We propose to study epigenetic changes in normal breast epithelial cells responding to physiological stimulation and environmentally perturbation. Integrative omic approaches will be used to determine global chromatin profiles in estrogen receptor (ER)1-positive cells stimulated with ligands. Complex regulatory networks of ER1 signaling are activated with concomitant alterations of chromatin in responsive genes. The expression of these genes then returns to the basal level. Chromatin is in a semi-open state, poised to receive transcription factors or repressors when signaling is activated by the next cycle of ligand. The homeostasis of chromatin dynamics is perturbed when epithelial progenitor cells are continually exposed to estrogenic plasticizers like bisphenol A (BPA). We hypothesize that a subset of responsive genes is reprogrammed to undergo permanent silencing. Step-wise acquisition of repressive histone marks, polycomb repressors, and DNA methyltransferases may take place in these genes. This injury information can be heritably transmitted to the differentiated progeny, and DNA methylation is progressively accumulated in target CpG islands. Epigenomic mapping of these CpG islands may identify potential biomarkers that are used as environmental sensors for monitoring human exposures to environmental estrogens.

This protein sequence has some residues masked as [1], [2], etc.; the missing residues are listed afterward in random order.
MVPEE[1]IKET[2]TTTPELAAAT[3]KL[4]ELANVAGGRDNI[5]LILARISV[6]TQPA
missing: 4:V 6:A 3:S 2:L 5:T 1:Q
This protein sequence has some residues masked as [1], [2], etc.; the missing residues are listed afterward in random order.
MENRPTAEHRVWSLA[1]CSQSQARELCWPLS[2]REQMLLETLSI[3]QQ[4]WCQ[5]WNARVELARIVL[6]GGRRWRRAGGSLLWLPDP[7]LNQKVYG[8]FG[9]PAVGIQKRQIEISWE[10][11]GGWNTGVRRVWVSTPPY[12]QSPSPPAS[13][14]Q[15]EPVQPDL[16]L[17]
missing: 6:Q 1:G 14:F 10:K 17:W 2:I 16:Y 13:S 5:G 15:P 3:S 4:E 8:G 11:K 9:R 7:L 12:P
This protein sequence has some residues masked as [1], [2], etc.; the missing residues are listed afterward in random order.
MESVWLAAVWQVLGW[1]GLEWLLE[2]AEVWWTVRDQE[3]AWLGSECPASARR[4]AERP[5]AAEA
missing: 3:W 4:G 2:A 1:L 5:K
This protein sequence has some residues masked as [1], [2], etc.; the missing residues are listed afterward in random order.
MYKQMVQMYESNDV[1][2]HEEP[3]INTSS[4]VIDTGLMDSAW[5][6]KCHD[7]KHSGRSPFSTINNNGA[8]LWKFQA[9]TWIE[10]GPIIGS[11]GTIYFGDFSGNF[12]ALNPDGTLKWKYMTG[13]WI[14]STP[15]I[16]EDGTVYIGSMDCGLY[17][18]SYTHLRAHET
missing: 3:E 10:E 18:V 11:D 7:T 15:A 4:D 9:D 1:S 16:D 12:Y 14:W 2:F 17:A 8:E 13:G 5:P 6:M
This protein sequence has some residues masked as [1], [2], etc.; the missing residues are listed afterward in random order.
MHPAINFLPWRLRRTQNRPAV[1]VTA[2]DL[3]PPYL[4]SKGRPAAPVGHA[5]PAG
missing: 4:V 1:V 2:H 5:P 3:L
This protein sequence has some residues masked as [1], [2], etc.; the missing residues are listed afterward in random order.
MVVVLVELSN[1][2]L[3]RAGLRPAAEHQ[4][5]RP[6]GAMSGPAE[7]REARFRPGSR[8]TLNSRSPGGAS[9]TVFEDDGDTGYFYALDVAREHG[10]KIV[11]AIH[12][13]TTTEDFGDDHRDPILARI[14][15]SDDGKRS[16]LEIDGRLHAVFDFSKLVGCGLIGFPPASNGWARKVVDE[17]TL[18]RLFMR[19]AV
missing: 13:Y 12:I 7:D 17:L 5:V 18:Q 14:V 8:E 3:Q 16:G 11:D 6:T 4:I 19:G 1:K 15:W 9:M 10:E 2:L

It remains to be conclusively determined if exposure to low-dose bisphenol A (BPA), an estrogenic plasticizer, is harmful to human health. The purpose of this study is to show that epithelial progenitors in the human breast are sensitive to BPA exposure. This injury memory is maintained by an epigenetic mechanism, leading to aberrant proliferation of differentiated progeny and increased risk of breast neoplasm. The cytology assay developed in the proposed study can be used to screen environmental agents for potential estrogenic effects in human cells. Furthermore, the identified epigenetic markers may be used to identify breast cancer patients with a prior history of exposure to BPA or other environmental estrogens. It is our hope that the result of this study supports an inclusion of the epigenetic effects of estrogenic plasticizers, like BPA, into risk assessment implemented by regulatory agencies.
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